This beer starts sweet and ends with a nice rounded bitterness. Pours a golden amber hue. The aroma has grass and floral notes. Great head retention. Light and creamy. Medium-light body and the carbonation is about the same. Refreshing. It’s got a nice malt and hop balance.
Heater Allen PIls
This another great example of a killer Czech lager coming out of the states. The recipe is based on Pilsner Urquell and they aren’t rushing production. It takes 8 weeks from kettle to glass.
In terms of flavor, it’s got more malt and fewer hops than some Czech lagers. The color is a bit deeper on the golden scale. Herbal grassy hop notes. A light sweetness that fades with some hop bitterness that lingers through tempting you for another sip. Light body and medium carbonation. Great head retention and nice lacing in the glass.
Auval C-12 Pivo
This last one comes from the north, Percé, Quebec to be precise. Bright and golden in the glass. The aroma is flowery and the flavor has some almost honey sweetness. Crisp but not dry. Nice prominent bitterness that doesn’t overwhelm. Light-medium body and a beautiful big head. A hint of caramel. Should remind any Czech of home.
There may be a simple answer to this question. This won’t be that. It might get nerdy…
Czech Pilsner is essentially Pilsner Urquell. Or maybe it’s the other way around. But as the modern American beer nerd may know, there are many other beers out there that resemble Pilsner Urquell.
The BJCP has four categories for Czech beer. Czech Pilsner fits best into the Czech Premium Pale Lager category.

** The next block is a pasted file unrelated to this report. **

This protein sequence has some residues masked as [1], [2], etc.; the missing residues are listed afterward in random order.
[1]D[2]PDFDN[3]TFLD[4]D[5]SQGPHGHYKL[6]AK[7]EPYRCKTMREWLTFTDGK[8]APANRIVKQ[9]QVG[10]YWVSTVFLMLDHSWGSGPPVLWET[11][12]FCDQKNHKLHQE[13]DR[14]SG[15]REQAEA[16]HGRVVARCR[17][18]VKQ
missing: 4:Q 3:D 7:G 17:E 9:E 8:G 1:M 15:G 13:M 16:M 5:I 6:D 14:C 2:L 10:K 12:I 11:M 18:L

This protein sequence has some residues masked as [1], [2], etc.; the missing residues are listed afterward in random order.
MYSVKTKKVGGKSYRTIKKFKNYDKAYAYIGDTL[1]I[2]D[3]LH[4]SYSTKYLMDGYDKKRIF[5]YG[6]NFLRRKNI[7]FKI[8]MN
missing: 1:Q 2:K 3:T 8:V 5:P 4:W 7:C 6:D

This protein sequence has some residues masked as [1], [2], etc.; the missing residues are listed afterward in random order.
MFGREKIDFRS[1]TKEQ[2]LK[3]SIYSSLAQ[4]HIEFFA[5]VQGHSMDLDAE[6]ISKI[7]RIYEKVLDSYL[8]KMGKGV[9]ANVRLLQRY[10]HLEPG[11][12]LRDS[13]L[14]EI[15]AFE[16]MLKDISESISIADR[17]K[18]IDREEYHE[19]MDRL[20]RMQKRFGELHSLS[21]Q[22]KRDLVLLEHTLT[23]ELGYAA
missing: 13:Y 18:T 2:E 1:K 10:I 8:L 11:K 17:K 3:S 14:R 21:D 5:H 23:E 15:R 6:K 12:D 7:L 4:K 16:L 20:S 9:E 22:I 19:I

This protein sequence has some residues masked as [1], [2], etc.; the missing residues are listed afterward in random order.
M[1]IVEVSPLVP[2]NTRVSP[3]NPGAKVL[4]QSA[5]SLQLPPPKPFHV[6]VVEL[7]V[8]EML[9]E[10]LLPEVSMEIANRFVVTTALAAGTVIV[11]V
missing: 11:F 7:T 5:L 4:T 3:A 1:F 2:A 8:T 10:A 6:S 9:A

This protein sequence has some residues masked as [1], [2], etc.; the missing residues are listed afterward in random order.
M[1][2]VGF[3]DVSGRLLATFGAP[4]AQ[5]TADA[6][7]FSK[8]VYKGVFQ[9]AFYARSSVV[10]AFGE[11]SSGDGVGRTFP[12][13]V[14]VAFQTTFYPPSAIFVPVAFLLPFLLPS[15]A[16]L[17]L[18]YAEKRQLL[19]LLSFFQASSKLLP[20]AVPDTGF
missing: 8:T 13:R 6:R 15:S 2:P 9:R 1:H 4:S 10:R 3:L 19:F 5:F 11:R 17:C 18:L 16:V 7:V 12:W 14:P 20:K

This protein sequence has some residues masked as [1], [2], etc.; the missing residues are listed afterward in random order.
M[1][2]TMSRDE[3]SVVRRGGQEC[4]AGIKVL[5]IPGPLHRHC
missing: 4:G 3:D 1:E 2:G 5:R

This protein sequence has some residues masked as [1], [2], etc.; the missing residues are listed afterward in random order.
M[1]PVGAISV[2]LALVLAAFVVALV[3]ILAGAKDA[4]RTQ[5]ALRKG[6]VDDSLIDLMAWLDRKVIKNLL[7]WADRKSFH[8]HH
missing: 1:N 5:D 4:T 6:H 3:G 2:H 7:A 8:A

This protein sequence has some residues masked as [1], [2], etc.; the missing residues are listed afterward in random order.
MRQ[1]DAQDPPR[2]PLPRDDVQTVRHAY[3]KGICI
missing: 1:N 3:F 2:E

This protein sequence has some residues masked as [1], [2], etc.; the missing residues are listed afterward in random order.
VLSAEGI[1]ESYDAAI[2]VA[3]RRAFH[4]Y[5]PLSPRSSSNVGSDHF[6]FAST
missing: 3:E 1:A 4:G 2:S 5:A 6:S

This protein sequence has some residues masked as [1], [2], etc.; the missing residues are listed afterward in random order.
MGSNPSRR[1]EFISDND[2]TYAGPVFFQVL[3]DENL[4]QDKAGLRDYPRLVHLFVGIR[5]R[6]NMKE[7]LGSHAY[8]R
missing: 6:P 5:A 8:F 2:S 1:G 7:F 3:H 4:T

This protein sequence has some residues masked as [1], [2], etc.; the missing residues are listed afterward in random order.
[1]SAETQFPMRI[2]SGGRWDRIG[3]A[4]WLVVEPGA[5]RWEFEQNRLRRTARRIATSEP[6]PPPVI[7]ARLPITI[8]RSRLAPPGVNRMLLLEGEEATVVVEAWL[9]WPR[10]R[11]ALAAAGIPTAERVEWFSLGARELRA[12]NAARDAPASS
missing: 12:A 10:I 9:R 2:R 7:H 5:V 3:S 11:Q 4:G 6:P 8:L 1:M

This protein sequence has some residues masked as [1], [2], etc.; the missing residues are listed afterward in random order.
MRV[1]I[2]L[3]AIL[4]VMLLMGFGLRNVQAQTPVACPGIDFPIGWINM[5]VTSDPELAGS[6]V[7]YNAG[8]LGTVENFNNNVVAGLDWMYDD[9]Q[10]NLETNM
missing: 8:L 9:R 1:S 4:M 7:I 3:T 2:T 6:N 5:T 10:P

In Czechia, the only beer calling itself a “Pilsner” is Pilsner Urquell. This is almost certainly due to a simple linguistic fact.
In both Czech and German, the suffix “er” is used to indicate something or someone is “from” that place. Hence, a wheat beer that was made in Berlin, got the name Berliner Weisse. And a beer from Pilsen in Czechia can be called a Pilsner.
Now in modern American usage, we all know that there are German Pilsners, Czech Pilsners, American Pilsners, New Zealand, Presbyterian Pilsners…you get the idea.
So what should we do? Call only beer from Pilsen Pilsner? No. It’s too late for that. What we can do is try and understand beers from Czechia as the Czechs themselves understand them.
Ron Patinson has covered this topic well. Take a look and see the breadth of styles that are Czech Lager.
Now let’s regain focus. Czech Pilsners vitals are:
- 4.1 – 5% ABV
- 30 – 45 IBUs
- Gold to intensely gold in color (SRM 3.5 – 6)
It’s got Saaz in the aroma and flavor. That means spicy, floral, and a hint of cedar. It’s malty and hoppy. It’s hoppy but not bitingly bitter. The Hops are rounded out from a soft water profile. The water also lends itself to a beautiful and complex malt expression.
On the production side, most Czech Pilsners are or at least used to be open fermented, unfiltered and unpasteurized.
A great Czech Pilsner looks refreshing. It’s clear but not always perfectly so.
It invites you in with floral and spicy hoppiness. The same hop flavor is reflected when drinking but the bitterness doesn’t linger on your palate.
Pairing with the hops there is substantial malt flavor. Especially, when considering the modest amount of alcohol.
A critical distinguishing characteristic of a great Czech Pilsner is the softness that mellows out the hops and supports the malt. Neither the hops nor the malt is the lead. Both shine equally at different moments through the drinking experience.
Czech Pilsner is a beer that you can have a few of…and still converse and connect. It’s not distracting or boring. It’s a social beer.
Freshness is important but the best ones are not rushed through the production process. Visually, it’s got a big white head and is golden and clear but not crystal clear.